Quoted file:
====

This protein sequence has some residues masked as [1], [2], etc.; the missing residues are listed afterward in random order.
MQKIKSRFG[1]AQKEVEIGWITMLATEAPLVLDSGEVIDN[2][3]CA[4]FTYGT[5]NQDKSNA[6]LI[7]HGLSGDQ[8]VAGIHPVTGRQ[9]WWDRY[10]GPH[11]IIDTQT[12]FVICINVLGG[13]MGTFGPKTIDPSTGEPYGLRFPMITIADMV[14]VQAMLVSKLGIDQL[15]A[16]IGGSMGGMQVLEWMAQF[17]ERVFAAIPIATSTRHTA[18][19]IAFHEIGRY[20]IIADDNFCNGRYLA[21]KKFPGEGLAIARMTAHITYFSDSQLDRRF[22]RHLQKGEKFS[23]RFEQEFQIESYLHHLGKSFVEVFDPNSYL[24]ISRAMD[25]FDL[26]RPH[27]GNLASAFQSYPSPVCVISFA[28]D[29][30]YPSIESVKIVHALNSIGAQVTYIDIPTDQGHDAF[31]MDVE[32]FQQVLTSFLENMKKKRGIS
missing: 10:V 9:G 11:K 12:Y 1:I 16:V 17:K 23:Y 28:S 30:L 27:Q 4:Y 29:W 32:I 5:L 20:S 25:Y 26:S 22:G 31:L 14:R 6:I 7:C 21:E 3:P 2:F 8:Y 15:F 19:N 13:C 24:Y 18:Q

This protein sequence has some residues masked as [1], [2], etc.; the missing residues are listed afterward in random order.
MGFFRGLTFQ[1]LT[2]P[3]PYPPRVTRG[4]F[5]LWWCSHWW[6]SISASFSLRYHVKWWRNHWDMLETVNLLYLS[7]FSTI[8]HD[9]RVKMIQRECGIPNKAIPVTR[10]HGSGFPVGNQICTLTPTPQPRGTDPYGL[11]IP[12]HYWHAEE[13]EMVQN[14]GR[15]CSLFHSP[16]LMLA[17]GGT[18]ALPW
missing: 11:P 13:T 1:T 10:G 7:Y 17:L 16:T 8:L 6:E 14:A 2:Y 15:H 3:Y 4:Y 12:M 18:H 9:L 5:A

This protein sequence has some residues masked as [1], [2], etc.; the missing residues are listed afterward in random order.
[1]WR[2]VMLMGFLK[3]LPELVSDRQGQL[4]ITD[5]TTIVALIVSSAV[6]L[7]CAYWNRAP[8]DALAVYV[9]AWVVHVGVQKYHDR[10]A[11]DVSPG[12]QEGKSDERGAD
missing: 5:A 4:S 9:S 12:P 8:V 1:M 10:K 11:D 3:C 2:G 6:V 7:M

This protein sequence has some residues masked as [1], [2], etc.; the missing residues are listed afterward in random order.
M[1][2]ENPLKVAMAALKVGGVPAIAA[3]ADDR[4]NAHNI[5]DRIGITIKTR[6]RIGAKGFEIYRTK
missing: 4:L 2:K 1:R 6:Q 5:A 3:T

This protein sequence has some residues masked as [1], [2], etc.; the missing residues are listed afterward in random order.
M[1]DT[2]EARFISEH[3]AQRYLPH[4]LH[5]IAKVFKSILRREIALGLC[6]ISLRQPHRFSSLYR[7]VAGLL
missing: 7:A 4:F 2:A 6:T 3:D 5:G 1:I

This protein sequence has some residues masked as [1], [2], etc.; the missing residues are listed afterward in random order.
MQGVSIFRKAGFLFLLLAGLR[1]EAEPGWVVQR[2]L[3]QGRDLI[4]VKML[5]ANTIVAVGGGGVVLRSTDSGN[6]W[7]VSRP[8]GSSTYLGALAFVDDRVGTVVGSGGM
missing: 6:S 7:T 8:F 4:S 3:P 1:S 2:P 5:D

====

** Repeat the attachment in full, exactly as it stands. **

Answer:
This protein sequence has some residues masked as [1], [2], etc.; the missing residues are listed afterward in random order.
MQKIKSRFG[1]AQKEVEIGWITMLATEAPLVLDSGEVIDN[2][3]CA[4]FTYGT[5]NQDKSNA[6]LI[7]HGLSGDQ[8]VAGIHPVTGRQ[9]WWDRY[10]GPH[11]IIDTQT[12]FVICINVLGG[13]MGTFGPKTIDPSTGEPYGLRFPMITIADMV[14]VQAMLVSKLGIDQL[15]A[16]IGGSMGGMQVLEWMAQF[17]ERVFAAIPIATSTRHTA[18][19]IAFHEIGRY[20]IIADDNFCNGRYLA[21]KKFPGEGLAIARMTAHITYFSDSQLDRRF[22]RHLQKGEKFS[23]RFEQEFQIESYLHHLGKSFVEVFDPNSYL[24]ISRAMD[25]FDL[26]RPH[27]GNLASAFQSYPSPVCVISFA[28]D[29][30]YPSIESVKIVHALNSIGAQVTYIDIPTDQGHDAF[31]MDVE[32]FQQVLTSFLENMKKKRGIS
missing: 10:V 9:G 11:K 12:Y 1:I 16:V 17:K 23:Y 28:S 30:L 27:Q 4:Y 29:W 32:I 5:L 20:S 25:Y 26:S 22:G 31:L 14:R 6:I 7:C 21:E 3:P 2:F 8:Y 15:F 19:N 13:C 24:Y 18:Q

This protein sequence has some residues masked as [1], [2], etc.; the missing residues are listed afterward in random order.
MGFFRGLTFQ[1]LT[2]P[3]PYPPRVTRG[4]F[5]LWWCSHWW[6]SISASFSLRYHVKWWRNHWDMLETVNLLYLS[7]FSTI[8]HD[9]RVKMIQRECGIPNKAIPVTR[10]HGSGFPVGNQICTLTPTPQPRGTDPYGL[11]IP[12]HYWHAEE[13]EMVQN[14]GR[15]CSLFHSP[16]LMLA[17]GGT[18]ALPW
missing: 11:P 13:T 1:T 10:G 7:Y 17:L 16:T 8:L 6:E 14:A 2:Y 15:H 3:Y 4:Y 12:M 18:H 9:L 5:A

This protein sequence has some residues masked as [1], [2], etc.; the missing residues are listed afterward in random order.
[1]WR[2]VMLMGFLK[3]LPELVSDRQGQL[4]ITD[5]TTIVALIVSSAV[6]L[7]CAYWNRAP[8]DALAVYV[9]AWVVHVGVQKYHDR[10]A[11]DVSPG[12]QEGKSDERGAD
missing: 5:A 4:S 9:S 12:P 8:V 1:M 10:K 11:D 3:C 2:G 6:V 7:M

This protein sequence has some residues masked as [1], [2], etc.; the missing residues are listed afterward in random order.
M[1][2]ENPLKVAMAALKVGGVPAIAA[3]ADDR[4]NAHNI[5]DRIGITIKTR[6]RIGAKGFEIYRTK
missing: 4:L 2:K 1:R 6:Q 5:A 3:T

This protein sequence has some residues masked as [1], [2], etc.; the missing residues are listed afterward in random order.
M[1]DT[2]EARFISEH[3]AQRYLPH[4]LH[5]IAKVFKSILRREIALGLC[6]ISLRQPHRFSSLYR[7]VAGLL
missing: 7:A 4:F 2:A 6:T 3:D 5:G 1:I

This protein sequence has some residues masked as [1], [2], etc.; the missing residues are listed afterward in random order.
MQGVSIFRKAGFLFLLLAGLR[1]EAEPGWVVQR[2]L[3]QGRDLI[4]VKML[5]ANTIVAVGGGGVVLRSTDSGN[6]W[7]VSRP[8]GSSTYLGALAFVDDRVGTVVGSGGM
missing: 6:S 7:T 8:F 4:S 3:P 1:S 2:P 5:D